Mol (mollyringle) wrote,

See? We even call Marie Antoinette by her first name(s).

If I ever get a novel published, and it gets turned into a movie, I hope Sofia Coppola is on the short list of directors. I just watched Marie Antoinette and loved it. I gather it really didn't work for some people, putting '80s music to the glitz of the Versailles court, but to me it was something new, thank God, and anyway I loved the music, so I couldn't complain. The Cure's "Plainsong," finally in a film! And how can I not love a director who intentionally had a rakish character costumed to look like Adam Ant? (He did, too. Yum yum.) Also, refreshingly, no beheadings. It's enough to know they're on the horizon, really. No need to splash blood all over the gorgeous costumes. I say "refreshingly" because I also lately watched and enjoyed Elizabeth I, which again I was destined to love because of my softness for both Jeremy Irons and Hugh Dancy. But jeez, beheadings and drawn-and-quarterings much?

Anyway, well done, young Coppola. She seems to have taken the writing advice "Write the book you want to read," translated here to "the movie you want to see."

Speaking of writing--I'm going to veer off and rant a little about character naming conventions. My feminist streak may emerge. You may want to look away.

I read some writing advice somewhere (I wish I remembered where) that suggested giving your characters names that were easy to say, with no more than two or three total syllables for the men and four or five for the women. Neato, we get more syllables! Uh...why? Wait a sec, are multiple syllables "girly"? "Dirk Pitt" is an awfully manly and curt name, after all, while "Scarlett O'Hara" takes its pretty time to roll off the tongue. Hmmm.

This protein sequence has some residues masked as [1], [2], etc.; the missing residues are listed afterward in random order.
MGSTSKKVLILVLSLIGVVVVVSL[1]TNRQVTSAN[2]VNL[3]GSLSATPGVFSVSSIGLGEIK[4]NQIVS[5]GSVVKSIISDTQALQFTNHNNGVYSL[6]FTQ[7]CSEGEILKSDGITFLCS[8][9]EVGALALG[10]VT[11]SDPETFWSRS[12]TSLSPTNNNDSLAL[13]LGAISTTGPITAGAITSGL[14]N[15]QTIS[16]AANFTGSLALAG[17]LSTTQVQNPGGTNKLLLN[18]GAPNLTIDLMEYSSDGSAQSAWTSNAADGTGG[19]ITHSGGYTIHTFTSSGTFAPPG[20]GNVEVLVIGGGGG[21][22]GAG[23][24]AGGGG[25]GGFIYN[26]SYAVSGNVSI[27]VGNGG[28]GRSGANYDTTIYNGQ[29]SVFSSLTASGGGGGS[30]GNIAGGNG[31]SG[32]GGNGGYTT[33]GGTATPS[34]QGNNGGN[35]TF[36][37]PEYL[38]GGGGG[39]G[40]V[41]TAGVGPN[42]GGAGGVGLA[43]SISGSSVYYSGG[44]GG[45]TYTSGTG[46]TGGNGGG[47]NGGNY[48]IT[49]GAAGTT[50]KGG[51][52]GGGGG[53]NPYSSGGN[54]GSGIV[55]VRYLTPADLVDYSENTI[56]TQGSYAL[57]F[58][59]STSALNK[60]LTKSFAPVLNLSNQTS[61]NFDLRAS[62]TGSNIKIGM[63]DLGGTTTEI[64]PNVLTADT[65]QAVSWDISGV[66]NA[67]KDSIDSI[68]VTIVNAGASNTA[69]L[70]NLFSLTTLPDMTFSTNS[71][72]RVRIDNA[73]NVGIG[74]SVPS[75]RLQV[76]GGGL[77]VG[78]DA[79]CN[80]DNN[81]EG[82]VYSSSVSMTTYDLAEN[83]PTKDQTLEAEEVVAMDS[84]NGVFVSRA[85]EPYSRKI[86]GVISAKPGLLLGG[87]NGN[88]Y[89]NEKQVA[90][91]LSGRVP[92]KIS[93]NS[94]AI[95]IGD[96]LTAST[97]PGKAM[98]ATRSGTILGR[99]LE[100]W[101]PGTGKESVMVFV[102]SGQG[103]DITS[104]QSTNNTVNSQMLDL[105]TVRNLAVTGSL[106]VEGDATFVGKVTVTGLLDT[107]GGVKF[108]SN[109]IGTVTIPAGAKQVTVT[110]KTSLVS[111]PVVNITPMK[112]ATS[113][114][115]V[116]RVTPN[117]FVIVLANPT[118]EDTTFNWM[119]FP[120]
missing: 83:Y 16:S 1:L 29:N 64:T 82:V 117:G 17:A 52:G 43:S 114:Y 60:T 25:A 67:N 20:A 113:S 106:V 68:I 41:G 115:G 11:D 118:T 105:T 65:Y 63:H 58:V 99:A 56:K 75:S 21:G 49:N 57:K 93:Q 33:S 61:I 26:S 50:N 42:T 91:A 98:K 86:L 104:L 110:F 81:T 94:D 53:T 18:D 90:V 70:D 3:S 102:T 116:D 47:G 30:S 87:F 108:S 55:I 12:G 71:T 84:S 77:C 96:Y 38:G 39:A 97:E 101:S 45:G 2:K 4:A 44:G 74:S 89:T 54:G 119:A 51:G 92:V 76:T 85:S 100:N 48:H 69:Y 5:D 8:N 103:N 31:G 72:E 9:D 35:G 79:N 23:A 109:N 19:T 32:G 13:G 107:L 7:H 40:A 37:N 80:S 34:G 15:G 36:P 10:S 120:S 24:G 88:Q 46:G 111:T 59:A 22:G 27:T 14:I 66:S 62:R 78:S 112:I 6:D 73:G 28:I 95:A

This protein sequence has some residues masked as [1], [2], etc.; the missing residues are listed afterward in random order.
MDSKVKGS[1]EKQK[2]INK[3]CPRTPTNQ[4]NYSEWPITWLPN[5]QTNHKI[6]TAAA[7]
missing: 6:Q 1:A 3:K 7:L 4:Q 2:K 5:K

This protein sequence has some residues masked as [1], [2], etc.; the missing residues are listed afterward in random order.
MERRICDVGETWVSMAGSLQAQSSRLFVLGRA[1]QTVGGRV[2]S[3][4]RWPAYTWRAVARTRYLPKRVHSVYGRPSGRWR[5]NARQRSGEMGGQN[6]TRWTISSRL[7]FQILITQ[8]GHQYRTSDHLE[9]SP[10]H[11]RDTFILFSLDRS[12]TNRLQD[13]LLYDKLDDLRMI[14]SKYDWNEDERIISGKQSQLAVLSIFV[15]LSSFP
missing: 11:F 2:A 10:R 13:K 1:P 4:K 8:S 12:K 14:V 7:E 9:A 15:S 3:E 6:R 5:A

Also, have you noticed that in certain types of novels--usually adventure novels, like Dan Brown's or Michael Crichton's among others--the men are always referred to by their last names, and the women by their first names? Why in the world is this the established style? When we have Dr. Jad Forke (you know, the ex-Navy SEAL who now teaches antiquities) and Dr. Tiffani Engelbright (you know, the 23-year-old nuclear physicist), why do we get usage like "Forke tossed the AK-47 to Tiffani"? (You know, I'm never gonna write adventure novels unless as farce or parody.)

Darn...I wish I had thought of these issues for my Linguistics thesis. Oh well. Someone else can take it and run with it.
Tags: history, linguistics, movies, music, writing

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